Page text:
276350 Investigation of Phase Stability of Magnesium Alanate for Hydrogen Storage From First Principles

Tuesday, October 30, 2012: 3:15 PM
305 (Convention Center )
Dong-Hee Lim, Energy Resources Engineering, Stanford University, Stanford, CA, Tim Mueller, Materials Science and Engineering, Johns Hopkins University, Baltimore, MD and Jennifer Wilcox, Department of Energy Resources Engineering, Stanford University, Stanford, CA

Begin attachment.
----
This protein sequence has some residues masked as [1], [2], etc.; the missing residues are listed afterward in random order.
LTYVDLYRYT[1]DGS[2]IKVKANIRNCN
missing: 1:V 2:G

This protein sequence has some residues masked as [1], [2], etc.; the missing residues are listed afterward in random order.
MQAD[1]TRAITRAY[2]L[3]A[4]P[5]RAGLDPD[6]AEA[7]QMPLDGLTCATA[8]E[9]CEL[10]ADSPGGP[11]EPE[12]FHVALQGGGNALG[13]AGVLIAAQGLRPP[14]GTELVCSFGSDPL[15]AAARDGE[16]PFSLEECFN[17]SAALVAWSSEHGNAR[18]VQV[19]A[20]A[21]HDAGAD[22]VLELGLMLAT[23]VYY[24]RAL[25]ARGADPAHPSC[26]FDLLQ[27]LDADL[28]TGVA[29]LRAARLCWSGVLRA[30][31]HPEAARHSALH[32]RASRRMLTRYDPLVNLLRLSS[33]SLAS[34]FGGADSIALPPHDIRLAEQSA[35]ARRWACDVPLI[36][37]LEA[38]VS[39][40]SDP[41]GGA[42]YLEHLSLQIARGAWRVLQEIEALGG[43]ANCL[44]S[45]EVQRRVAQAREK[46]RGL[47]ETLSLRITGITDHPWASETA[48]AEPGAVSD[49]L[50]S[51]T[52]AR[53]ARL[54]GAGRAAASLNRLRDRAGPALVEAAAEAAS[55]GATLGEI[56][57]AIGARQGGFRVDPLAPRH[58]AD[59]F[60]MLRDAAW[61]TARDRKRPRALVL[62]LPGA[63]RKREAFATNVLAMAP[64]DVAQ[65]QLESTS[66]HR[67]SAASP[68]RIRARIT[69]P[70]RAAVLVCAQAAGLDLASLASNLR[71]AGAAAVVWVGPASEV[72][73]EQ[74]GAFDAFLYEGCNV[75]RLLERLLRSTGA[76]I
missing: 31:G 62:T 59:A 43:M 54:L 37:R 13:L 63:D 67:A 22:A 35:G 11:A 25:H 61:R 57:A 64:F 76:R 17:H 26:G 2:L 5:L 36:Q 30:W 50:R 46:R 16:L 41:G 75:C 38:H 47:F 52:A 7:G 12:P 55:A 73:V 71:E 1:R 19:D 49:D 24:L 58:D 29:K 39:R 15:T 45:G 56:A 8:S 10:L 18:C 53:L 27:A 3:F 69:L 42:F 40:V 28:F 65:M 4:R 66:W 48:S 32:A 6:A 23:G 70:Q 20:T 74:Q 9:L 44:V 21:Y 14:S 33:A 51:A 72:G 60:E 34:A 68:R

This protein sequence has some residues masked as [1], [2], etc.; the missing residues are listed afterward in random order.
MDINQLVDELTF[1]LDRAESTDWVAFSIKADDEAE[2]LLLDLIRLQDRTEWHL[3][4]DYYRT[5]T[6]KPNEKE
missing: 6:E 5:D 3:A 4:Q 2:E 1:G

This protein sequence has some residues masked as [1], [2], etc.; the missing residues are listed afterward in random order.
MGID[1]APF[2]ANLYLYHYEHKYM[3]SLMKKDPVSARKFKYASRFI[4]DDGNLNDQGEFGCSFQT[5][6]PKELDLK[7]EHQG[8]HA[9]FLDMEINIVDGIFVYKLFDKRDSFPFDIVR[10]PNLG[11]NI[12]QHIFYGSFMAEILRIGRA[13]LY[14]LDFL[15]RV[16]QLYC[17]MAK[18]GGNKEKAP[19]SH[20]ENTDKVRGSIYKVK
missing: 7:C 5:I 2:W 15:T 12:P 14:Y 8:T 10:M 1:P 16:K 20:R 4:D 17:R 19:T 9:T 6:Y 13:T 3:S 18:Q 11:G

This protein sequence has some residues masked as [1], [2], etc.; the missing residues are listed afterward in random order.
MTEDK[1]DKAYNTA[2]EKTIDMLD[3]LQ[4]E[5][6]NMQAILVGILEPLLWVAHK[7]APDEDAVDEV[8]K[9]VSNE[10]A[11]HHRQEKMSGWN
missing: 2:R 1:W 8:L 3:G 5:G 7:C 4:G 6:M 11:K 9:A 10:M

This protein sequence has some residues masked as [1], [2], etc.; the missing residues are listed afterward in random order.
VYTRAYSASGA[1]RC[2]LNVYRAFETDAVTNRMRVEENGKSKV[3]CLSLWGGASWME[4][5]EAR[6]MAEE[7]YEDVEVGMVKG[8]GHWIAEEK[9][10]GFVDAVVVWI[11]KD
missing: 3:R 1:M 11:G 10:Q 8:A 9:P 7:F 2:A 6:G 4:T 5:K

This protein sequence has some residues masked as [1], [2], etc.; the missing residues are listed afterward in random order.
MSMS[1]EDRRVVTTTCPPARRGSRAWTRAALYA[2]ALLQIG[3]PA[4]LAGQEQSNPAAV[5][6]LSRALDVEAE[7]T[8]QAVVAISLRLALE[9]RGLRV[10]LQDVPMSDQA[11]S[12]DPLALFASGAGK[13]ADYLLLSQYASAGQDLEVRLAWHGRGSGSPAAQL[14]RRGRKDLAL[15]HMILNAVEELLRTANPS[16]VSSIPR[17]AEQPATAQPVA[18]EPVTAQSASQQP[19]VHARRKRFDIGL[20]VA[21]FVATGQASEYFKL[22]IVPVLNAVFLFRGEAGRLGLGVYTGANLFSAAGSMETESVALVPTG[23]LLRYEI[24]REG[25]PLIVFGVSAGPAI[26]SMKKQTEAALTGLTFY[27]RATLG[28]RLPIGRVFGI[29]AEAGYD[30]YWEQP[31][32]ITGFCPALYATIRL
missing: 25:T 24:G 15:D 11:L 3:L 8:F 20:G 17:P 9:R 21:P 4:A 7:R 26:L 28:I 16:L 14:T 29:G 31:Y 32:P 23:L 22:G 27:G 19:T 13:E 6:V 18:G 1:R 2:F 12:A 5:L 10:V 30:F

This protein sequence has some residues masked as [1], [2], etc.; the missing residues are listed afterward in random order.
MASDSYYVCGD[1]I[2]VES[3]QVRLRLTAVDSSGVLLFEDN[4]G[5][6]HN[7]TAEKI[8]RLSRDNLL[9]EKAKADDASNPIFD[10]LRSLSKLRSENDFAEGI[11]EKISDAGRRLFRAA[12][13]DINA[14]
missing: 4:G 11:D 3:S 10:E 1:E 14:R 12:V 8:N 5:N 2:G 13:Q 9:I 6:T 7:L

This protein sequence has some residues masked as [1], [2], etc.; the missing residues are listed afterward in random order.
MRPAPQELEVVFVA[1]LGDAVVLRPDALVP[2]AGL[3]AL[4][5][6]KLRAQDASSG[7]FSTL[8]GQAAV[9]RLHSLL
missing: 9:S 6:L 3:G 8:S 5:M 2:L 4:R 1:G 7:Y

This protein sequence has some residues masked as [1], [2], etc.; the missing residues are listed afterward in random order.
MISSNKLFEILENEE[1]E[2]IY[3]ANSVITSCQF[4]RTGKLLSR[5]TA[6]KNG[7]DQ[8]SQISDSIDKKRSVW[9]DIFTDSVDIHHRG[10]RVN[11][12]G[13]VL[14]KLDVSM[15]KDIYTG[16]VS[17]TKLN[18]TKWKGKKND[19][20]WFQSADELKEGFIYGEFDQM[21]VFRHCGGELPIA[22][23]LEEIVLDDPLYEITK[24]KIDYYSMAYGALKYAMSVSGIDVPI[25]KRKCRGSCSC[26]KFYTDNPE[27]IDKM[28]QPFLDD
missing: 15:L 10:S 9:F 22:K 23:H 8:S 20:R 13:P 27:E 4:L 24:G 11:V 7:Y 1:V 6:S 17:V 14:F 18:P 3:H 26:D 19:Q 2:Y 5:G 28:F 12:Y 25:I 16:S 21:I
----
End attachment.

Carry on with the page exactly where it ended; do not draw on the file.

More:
Complex hydrides including alanates ([AlH4]) have recently gained attention as alternative hydrogen storage materials. Many of these materials have been known to release hydrogen upon contact with water; however, the hydrolysis reactions are highly irreversible, a process known as “one-pass” hydrogen storage. Nanostructuring and nanocatalysis have been accepted as promising methods to overcome the irreversible hydrogenation process. Thus, predicting which phases may be more stable as a function of nanoparticle size may contribute to nanostructuring complex hydrides for hydrogen storage applications. We have employed density functional theory (DFT) using the projector-augmented wave (PAW) method within the generalized gradient approximation (GGA) to calculate relatively smaller nanoparticles of magnesium alanate (Mg(AlH4)2) ranging from 1 to 2 nm. Based upon these results, cluster expansion and Monte Carlo simulation methods were developed to predict the phase stabilities of 2-10 nm Mg(AlH4)2 nanoparticles. Our calculations provide phase stability diagrams of Mg(AlH4)2 nanoparticles as a function of particle size and temperature. This study may help identify how the relative stability of different compounds (Mg(AlH4)2, MgH2, Al, and H2) evolves as a function of nanoparticle size and temperature, which will facilitate experimental studies to determine the thermodynamically favored reaction pathways for the hydrogenation/dehydrogenation processes of Mg(AlH4)2.

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